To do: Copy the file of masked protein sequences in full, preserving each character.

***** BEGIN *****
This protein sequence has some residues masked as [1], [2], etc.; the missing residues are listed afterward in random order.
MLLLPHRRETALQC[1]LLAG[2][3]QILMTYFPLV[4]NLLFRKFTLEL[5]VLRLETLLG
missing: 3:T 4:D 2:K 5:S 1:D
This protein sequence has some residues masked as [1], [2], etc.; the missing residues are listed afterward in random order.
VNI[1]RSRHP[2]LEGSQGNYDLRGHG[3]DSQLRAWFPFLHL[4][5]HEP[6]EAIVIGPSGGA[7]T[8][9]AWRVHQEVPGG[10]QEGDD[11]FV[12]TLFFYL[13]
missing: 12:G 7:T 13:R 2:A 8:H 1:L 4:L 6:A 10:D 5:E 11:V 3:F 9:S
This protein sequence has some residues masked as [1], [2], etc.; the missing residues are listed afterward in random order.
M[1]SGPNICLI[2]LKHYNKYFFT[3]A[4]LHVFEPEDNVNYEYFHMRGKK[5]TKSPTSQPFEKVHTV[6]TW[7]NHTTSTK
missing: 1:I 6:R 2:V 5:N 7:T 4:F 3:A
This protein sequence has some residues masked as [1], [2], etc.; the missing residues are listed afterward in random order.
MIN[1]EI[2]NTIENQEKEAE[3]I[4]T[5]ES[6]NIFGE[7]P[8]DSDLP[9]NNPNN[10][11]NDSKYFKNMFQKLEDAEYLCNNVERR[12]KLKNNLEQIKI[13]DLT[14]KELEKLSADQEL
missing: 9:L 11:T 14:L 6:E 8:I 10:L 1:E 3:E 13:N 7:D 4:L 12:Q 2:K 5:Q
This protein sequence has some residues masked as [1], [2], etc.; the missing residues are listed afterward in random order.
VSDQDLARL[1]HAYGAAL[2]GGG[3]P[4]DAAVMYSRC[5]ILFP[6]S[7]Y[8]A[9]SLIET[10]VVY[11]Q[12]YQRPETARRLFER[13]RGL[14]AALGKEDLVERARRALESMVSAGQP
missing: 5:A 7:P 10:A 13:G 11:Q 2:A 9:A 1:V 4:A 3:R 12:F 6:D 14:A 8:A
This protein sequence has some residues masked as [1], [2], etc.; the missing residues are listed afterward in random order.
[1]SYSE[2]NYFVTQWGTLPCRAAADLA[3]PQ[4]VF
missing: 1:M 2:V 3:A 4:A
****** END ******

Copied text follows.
This protein sequence has some residues masked as [1], [2], etc.; the missing residues are listed afterward in random order.
MLLLPHRRETALQC[1]LLAG[2][3]QILMTYFPLV[4]NLLFRKFTLEL[5]VLRLETLLG
missing: 3:T 4:D 2:K 5:S 1:D
This protein sequence has some residues masked as [1], [2], etc.; the missing residues are listed afterward in random order.
VNI[1]RSRHP[2]LEGSQGNYDLRGHG[3]DSQLRAWFPFLHL[4][5]HEP[6]EAIVIGPSGGA[7]T[8][9]AWRVHQEVPGG[10]QEGDD[11]FV[12]TLFFYL[13]
missing: 12:G 7:T 13:R 2:A 8:H 1:L 4:L 6:A 10:D 5:E 11:V 3:F 9:S
This protein sequence has some residues masked as [1], [2], etc.; the missing residues are listed afterward in random order.
M[1]SGPNICLI[2]LKHYNKYFFT[3]A[4]LHVFEPEDNVNYEYFHMRGKK[5]TKSPTSQPFEKVHTV[6]TW[7]NHTTSTK
missing: 1:I 6:R 2:V 5:N 7:T 4:F 3:A
This protein sequence has some residues masked as [1], [2], etc.; the missing residues are listed afterward in random order.
MIN[1]EI[2]NTIENQEKEAE[3]I[4]T[5]ES[6]NIFGE[7]P[8]DSDLP[9]NNPNN[10][11]NDSKYFKNMFQKLEDAEYLCNNVERR[12]KLKNNLEQIKI[13]DLT[14]KELEKLSADQEL
missing: 9:L 11:T 14:L 6:E 8:I 10:L 1:E 3:E 13:N 7:D 4:L 12:Q 2:K 5:Q
This protein sequence has some residues masked as [1], [2], etc.; the missing residues are listed afterward in random order.
VSDQDLARL[1]HAYGAAL[2]GGG[3]P[4]DAAVMYSRC[5]ILFP[6]S[7]Y[8]A[9]SLIET[10]VVY[11]Q[12]YQRPETARRLFER[13]RGL[14]AALGKEDLVERARRALESMVSAGQP
missing: 5:A 7:P 10:A 13:G 11:Q 2:A 9:A 1:V 4:A 3:R 12:F 6:D 14:A 8:A
This protein sequence has some residues masked as [1], [2], etc.; the missing residues are listed afterward in random order.
[1]SYSE[2]NYFVTQWGTLPCRAAADLA[3]PQ[4]VF
missing: 1:M 2:V 3:A 4:A